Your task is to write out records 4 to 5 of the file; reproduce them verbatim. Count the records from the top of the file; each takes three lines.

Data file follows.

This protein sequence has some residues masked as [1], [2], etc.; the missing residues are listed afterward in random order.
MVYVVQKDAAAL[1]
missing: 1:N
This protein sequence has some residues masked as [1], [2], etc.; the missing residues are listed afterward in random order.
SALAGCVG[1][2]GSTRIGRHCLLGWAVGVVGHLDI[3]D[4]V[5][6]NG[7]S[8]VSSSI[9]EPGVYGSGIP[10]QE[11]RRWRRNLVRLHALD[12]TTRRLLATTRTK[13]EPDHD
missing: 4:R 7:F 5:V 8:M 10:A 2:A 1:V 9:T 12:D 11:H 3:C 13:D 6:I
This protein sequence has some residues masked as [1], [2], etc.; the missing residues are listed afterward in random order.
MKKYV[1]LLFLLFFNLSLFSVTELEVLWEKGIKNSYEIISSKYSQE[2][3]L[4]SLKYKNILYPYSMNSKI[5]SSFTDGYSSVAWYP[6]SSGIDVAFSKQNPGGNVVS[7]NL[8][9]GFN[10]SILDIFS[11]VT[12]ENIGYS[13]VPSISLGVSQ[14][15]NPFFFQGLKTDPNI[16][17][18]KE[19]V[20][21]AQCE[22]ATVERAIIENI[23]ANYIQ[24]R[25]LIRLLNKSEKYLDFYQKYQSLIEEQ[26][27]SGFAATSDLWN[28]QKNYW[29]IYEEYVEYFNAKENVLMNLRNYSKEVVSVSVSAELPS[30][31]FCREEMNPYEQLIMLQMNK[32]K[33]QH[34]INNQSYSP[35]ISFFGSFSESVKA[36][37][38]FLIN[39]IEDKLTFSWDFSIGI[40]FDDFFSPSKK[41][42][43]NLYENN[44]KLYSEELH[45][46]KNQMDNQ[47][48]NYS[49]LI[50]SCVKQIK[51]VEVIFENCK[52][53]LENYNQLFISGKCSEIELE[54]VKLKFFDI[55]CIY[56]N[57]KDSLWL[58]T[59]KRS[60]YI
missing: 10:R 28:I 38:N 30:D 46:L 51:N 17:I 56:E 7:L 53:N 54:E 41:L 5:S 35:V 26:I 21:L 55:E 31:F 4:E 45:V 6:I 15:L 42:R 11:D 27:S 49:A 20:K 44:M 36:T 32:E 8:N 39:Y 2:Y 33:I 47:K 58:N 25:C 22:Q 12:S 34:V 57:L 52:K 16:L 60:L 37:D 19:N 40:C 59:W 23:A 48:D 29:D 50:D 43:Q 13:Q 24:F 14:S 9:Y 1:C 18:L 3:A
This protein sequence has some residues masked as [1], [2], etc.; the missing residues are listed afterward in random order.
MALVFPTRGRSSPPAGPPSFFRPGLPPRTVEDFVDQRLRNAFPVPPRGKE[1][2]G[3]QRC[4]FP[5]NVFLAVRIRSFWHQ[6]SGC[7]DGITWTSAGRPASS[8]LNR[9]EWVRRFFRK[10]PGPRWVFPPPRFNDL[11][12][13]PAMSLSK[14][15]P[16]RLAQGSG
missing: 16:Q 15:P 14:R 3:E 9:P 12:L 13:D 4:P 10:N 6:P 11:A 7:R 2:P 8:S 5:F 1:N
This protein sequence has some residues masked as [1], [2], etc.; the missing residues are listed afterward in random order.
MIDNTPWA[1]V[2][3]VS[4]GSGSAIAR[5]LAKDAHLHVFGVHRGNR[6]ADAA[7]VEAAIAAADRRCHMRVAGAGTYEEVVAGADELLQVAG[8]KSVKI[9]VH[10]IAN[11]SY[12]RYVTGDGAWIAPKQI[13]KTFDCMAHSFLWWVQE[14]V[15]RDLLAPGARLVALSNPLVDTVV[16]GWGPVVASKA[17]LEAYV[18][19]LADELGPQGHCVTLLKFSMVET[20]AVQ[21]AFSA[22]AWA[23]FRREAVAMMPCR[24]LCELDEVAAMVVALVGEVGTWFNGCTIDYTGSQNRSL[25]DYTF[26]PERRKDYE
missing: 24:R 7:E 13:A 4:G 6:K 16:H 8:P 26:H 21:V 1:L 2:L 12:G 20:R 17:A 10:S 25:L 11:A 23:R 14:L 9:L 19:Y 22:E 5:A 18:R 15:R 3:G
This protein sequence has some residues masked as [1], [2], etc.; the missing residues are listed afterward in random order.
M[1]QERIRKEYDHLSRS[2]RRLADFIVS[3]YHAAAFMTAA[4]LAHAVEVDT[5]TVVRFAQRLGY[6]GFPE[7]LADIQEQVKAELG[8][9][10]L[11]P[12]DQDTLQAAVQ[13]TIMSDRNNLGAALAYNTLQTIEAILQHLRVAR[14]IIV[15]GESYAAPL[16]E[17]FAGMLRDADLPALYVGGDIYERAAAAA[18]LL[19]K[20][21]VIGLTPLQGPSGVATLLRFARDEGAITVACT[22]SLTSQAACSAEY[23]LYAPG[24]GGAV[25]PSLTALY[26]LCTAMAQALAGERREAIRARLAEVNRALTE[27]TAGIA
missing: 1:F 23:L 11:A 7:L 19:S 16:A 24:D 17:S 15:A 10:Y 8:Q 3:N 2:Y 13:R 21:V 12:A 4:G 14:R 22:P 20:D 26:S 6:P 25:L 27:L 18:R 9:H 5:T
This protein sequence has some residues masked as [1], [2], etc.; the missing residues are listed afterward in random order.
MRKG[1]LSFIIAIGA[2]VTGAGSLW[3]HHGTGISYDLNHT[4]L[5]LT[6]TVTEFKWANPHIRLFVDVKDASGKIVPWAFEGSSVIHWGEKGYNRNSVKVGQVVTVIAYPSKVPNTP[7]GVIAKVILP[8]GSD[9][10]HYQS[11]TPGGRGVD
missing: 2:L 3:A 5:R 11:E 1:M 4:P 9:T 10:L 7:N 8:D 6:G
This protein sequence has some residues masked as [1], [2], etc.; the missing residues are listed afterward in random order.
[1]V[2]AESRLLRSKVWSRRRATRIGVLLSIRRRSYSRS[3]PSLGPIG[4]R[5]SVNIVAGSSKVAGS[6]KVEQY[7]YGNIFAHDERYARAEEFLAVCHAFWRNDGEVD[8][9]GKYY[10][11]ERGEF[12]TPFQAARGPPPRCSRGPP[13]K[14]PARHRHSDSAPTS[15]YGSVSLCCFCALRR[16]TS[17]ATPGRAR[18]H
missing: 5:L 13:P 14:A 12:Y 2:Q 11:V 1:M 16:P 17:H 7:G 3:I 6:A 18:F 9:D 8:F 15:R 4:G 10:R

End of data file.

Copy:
This protein sequence has some residues masked as [1], [2], etc.; the missing residues are listed afterward in random order.
MALVFPTRGRSSPPAGPPSFFRPGLPPRTVEDFVDQRLRNAFPVPPRGKE[1][2]G[3]QRC[4]FP[5]NVFLAVRIRSFWHQ[6]SGC[7]DGITWTSAGRPASS[8]LNR[9]EWVRRFFRK[10]PGPRWVFPPPRFNDL[11][12][13]PAMSLSK[14][15]P[16]RLAQGSG
missing: 16:Q 15:P 14:R 3:E 9:P 12:L 13:D 4:P 10:N 6:P 11:A 7:R 2:P 8:S 5:F 1:N
This protein sequence has some residues masked as [1], [2], etc.; the missing residues are listed afterward in random order.
MIDNTPWA[1]V[2][3]VS[4]GSGSAIAR[5]LAKDAHLHVFGVHRGNR[6]ADAA[7]VEAAIAAADRRCHMRVAGAGTYEEVVAGADELLQVAG[8]KSVKI[9]VH[10]IAN[11]SY[12]RYVTGDGAWIAPKQI[13]KTFDCMAHSFLWWVQE[14]V[15]RDLLAPGARLVALSNPLVDTVV[16]GWGPVVASKA[17]LEAYV[18][19]LADELGPQGHCVTLLKFSMVET[20]AVQ[21]AFSA[22]AWA[23]FRREAVAMMPCR[24]LCELDEVAAMVVALVGEVGTWFNGCTIDYTGSQNRSL[25]DYTF[26]PERRKDYE
missing: 24:R 7:E 13:A 4:G 6:K 16:H 8:P 26:H 21:V 1:L 2:L 12:G 20:R 17:A 10:S 25:L 11:A 23:R 14:L 9:L 19:Y 22:E 5:A 18:R 15:R 3:G